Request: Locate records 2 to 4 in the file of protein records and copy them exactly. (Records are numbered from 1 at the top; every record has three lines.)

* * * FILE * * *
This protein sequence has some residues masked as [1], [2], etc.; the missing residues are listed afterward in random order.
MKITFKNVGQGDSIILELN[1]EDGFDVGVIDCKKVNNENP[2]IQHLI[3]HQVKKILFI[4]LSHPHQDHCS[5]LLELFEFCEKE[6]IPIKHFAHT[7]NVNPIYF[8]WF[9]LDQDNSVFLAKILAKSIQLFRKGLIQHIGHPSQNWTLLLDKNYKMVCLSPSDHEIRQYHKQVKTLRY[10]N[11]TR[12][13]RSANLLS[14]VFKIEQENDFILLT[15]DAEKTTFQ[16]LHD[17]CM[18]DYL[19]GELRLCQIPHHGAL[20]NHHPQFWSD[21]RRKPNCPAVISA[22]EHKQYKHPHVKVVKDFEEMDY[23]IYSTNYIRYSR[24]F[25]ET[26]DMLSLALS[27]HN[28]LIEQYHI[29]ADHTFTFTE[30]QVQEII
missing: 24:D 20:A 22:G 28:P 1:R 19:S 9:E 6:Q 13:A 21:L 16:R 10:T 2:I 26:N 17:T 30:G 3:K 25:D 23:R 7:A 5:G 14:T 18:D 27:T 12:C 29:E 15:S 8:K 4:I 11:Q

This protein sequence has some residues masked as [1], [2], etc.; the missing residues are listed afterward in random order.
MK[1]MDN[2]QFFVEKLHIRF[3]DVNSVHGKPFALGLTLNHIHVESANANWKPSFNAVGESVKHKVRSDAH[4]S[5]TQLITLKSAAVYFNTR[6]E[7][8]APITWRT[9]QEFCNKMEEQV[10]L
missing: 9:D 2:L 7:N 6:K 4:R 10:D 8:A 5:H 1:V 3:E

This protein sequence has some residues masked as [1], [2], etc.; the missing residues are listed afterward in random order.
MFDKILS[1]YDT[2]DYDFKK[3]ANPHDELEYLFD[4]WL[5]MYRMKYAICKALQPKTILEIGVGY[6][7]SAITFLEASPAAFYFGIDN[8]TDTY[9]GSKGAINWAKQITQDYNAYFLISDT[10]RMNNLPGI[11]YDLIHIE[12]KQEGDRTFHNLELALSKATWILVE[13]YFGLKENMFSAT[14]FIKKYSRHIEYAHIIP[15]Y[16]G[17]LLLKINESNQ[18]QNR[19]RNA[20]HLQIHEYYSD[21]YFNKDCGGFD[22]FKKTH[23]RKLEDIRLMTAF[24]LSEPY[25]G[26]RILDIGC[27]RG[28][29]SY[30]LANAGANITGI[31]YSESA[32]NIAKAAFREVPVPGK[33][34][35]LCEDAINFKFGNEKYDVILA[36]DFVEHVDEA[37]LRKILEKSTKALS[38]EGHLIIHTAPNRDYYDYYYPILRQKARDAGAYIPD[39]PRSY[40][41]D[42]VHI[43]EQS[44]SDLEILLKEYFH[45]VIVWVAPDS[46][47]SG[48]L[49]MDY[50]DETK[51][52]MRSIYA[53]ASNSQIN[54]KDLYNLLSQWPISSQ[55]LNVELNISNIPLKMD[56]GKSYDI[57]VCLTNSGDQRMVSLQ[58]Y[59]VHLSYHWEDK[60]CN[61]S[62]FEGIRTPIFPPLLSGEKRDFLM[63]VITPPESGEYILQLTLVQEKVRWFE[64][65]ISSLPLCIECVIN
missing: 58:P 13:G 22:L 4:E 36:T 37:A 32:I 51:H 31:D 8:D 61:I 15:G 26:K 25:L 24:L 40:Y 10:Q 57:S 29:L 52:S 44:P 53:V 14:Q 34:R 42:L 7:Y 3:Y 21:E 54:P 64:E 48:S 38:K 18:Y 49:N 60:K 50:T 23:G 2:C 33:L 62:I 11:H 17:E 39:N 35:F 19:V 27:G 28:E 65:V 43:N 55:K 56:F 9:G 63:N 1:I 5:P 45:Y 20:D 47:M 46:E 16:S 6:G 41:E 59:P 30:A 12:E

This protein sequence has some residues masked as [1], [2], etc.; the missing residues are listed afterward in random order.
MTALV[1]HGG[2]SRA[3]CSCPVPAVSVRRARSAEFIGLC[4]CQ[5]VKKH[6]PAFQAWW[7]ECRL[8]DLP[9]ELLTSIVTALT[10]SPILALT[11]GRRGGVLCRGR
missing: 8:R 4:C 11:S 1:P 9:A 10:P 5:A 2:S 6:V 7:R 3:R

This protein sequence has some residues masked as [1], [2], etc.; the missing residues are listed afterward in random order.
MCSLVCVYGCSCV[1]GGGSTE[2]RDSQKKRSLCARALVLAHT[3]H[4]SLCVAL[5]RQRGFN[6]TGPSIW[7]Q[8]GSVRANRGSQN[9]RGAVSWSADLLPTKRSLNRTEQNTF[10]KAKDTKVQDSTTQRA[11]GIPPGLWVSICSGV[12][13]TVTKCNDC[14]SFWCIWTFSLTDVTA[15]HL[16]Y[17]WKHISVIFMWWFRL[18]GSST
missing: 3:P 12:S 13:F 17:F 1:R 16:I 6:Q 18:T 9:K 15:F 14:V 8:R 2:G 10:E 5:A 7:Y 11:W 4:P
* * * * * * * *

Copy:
This protein sequence has some residues masked as [1], [2], etc.; the missing residues are listed afterward in random order.
MK[1]MDN[2]QFFVEKLHIRF[3]DVNSVHGKPFALGLTLNHIHVESANANWKPSFNAVGESVKHKVRSDAH[4]S[5]TQLITLKSAAVYFNTR[6]E[7][8]APITWRT[9]QEFCNKMEEQV[10]L
missing: 9:D 2:L 7:N 6:K 4:R 10:D 8:A 5:H 1:V 3:E

This protein sequence has some residues masked as [1], [2], etc.; the missing residues are listed afterward in random order.
MFDKILS[1]YDT[2]DYDFKK[3]ANPHDELEYLFD[4]WL[5]MYRMKYAICKALQPKTILEIGVGY[6][7]SAITFLEASPAAFYFGIDN[8]TDTY[9]GSKGAINWAKQITQDYNAYFLISDT[10]RMNNLPGI[11]YDLIHIE[12]KQEGDRTFHNLELALSKATWILVE[13]YFGLKENMFSAT[14]FIKKYSRHIEYAHIIP[15]Y[16]G[17]LLLKINESNQ[18]QNR[19]RNA[20]HLQIHEYYSD[21]YFNKDCGGFD[22]FKKTH[23]RKLEDIRLMTAF[24]LSEPY[25]G[26]RILDIGC[27]RG[28][29]SY[30]LANAGANITGI[31]YSESA[32]NIAKAAFREVPVPGK[33][34][35]LCEDAINFKFGNEKYDVILA[36]DFVEHVDEA[37]LRKILEKSTKALS[38]EGHLIIHTAPNRDYYDYYYPILRQKARDAGAYIPD[39]PRSY[40][41]D[42]VHI[43]EQS[44]SDLEILLKEYFH[45]VIVWVAPDS[46][47]SG[48]L[49]MDY[50]DETK[51][52]MRSIYA[53]ASNSQIN[54]KDLYNLLSQWPISSQ[55]LNVELNISNIPLKMD[56]GKSYDI[57]VCLTNSGDQRMVSLQ[58]Y[59]VHLSYHWEDK[60]CN[61]S[62]FEGIRTPIFPPLLSGEKRDFLM[63]VITPPESGEYILQLTLVQEKVRWFE[64][65]ISSLPLCIECVIN
missing: 58:P 13:G 22:L 4:E 36:T 37:A 32:I 51:H 31:D 8:D 61:I 15:G 26:K 25:L 24:L 40:Y 10:Q 57:S 29:L 52:S 44:P 53:V 14:Q 34:R 42:L 7:Y 3:Y 21:E 54:P 64:E 48:S 38:K 18:Y 49:N 60:K 50:T 23:G 2:C 33:L 62:I 11:H 17:E 39:N 35:F 19:V 27:G 28:E 65:V 43:N 55:K 56:F 9:G 63:N 1:I 5:P 45:Y 20:D 47:M 46:E 16:S 6:G 41:E 59:P 30:A 12:E

This protein sequence has some residues masked as [1], [2], etc.; the missing residues are listed afterward in random order.
MTALV[1]HGG[2]SRA[3]CSCPVPAVSVRRARSAEFIGLC[4]CQ[5]VKKH[6]PAFQAWW[7]ECRL[8]DLP[9]ELLTSIVTALT[10]SPILALT[11]GRRGGVLCRGR
missing: 8:R 4:C 11:S 1:P 9:A 10:P 5:A 2:S 6:V 7:R 3:R